As he was talking to Jared, he said he felt an intense pain creeping up his right side and back.

?I still don?t know where I am or what is happening until I saw my friend Dalene at the median,? he said. ?Both of her hands were badly burned, her hair was smoking and she had a glazed-over distant look like shock.?

At that moment, Jared said he realized they had been at the game and must have been in a bad accident.

He said he felt fear, pain and the unknown at levels he had never felt before and all at the same time.

?I asked if she was OK and she said, ?no.?

?I asked about Paige and Danae and she didn?t know. I asked if it were a dream, but it sounded like a stranger?s voice coming out of my mouth,? he said. ?I saw two bodies laying in the road.?

As he began to walk up the road, a lot of people tried to stop him.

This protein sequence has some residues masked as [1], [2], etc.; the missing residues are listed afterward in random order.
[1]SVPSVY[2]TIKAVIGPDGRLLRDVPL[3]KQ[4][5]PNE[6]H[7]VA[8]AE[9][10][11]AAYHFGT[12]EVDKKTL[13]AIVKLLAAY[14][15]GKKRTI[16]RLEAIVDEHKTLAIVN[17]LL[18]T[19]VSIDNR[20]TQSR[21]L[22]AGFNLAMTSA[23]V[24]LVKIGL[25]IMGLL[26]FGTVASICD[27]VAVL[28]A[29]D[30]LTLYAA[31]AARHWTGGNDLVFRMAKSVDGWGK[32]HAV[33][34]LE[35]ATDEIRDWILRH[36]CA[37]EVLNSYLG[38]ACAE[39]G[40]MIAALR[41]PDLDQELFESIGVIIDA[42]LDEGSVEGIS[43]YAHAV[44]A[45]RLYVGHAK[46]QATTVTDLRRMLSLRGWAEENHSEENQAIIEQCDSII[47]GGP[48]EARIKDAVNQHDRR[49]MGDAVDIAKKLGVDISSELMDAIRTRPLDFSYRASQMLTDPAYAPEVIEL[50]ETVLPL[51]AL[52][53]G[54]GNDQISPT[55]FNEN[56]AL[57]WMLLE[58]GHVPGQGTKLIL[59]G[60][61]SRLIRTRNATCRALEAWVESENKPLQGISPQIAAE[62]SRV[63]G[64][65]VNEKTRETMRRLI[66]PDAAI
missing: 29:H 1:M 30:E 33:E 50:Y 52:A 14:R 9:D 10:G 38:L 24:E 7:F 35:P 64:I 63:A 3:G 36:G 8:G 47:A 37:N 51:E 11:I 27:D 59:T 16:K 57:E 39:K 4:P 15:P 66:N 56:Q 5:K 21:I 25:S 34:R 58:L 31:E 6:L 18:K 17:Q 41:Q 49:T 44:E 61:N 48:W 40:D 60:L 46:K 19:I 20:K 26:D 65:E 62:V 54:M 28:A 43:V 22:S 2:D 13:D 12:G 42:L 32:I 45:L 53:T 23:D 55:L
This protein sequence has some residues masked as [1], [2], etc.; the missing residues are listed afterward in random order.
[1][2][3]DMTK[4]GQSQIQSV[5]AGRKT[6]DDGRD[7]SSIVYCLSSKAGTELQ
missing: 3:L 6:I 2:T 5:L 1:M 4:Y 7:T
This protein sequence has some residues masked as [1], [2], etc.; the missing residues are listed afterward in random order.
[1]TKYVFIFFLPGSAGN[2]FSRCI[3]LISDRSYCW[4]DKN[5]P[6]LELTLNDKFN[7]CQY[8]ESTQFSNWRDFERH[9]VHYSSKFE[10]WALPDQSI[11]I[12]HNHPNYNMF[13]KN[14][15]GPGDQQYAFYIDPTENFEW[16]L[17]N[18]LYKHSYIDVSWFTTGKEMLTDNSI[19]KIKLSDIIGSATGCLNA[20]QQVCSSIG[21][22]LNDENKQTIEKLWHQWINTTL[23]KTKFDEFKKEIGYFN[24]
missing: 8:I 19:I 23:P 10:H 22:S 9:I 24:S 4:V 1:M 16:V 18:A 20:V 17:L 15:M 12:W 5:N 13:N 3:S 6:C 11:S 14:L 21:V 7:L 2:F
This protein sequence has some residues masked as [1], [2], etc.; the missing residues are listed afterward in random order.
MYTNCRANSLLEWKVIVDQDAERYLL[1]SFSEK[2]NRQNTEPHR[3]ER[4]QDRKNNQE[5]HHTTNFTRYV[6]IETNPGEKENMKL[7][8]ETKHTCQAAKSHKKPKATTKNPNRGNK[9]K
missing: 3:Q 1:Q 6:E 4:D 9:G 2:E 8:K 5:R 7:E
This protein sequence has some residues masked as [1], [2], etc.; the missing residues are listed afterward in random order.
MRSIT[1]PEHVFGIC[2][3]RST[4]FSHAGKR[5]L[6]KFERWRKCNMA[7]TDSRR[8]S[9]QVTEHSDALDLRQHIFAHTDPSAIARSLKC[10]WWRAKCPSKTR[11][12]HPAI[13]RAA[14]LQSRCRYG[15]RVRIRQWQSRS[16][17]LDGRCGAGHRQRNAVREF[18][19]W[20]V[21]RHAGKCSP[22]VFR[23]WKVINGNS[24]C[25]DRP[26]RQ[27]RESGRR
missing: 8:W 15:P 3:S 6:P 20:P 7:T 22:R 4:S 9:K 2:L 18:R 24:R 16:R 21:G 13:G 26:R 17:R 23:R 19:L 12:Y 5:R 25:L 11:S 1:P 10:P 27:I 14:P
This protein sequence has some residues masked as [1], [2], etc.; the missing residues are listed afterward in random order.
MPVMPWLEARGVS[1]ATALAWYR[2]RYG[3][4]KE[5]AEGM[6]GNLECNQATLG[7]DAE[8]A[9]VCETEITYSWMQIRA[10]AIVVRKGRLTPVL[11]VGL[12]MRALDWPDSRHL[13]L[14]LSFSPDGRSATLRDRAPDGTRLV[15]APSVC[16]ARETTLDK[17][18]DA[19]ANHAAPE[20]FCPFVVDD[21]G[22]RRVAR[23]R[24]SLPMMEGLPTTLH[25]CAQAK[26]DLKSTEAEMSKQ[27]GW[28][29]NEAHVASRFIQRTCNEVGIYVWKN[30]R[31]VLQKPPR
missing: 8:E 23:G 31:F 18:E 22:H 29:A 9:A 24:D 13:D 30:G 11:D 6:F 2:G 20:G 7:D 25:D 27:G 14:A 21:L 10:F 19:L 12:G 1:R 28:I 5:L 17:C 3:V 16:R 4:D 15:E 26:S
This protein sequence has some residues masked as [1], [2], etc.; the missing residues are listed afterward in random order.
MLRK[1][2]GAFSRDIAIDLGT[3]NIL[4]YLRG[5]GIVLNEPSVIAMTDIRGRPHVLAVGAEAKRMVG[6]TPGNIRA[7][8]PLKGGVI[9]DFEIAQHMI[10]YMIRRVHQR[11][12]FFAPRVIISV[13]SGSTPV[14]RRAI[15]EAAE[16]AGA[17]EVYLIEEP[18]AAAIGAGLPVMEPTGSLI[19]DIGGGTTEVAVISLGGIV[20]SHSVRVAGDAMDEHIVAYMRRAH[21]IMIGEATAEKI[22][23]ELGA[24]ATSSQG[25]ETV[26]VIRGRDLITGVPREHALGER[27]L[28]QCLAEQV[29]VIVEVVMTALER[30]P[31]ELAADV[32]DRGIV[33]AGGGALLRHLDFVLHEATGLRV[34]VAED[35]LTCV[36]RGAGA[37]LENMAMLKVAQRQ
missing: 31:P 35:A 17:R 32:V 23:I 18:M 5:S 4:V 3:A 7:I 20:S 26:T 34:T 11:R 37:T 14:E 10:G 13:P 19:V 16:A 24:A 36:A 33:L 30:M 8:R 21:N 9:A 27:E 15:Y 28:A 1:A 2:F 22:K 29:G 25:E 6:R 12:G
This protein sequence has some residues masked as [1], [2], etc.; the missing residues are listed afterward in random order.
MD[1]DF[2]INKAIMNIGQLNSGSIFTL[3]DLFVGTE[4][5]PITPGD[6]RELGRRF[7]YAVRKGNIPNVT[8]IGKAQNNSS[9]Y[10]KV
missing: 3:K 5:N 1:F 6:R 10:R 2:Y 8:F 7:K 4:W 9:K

??Did everyone get out?? I asked, but nobody would look into my eyes,? he said. ?Three of the guys from the fire department were trying to force me in the spinal board, but I kept yelling for Paige.

?Finally, one of the EMS guys said everyone got out. He lied to me, but it probably saved my life.?

Once at the hospital, Jared said he went into a coma for the next two weeks.

When he came out of the coma, Jared said he started to remember the accident, what had happened and why he was in the burn center.

?The day I put two and two together, there were a lot of people in my room standing over my bed.

?These were people I knew and loved my whole life and they looked like strangers to me,? he said.

It was something about the look in their eyes, Jared said.

?I knew the situation was bad before I knew what it was,? he said. ?Please send Paige in. I need to talk with her.?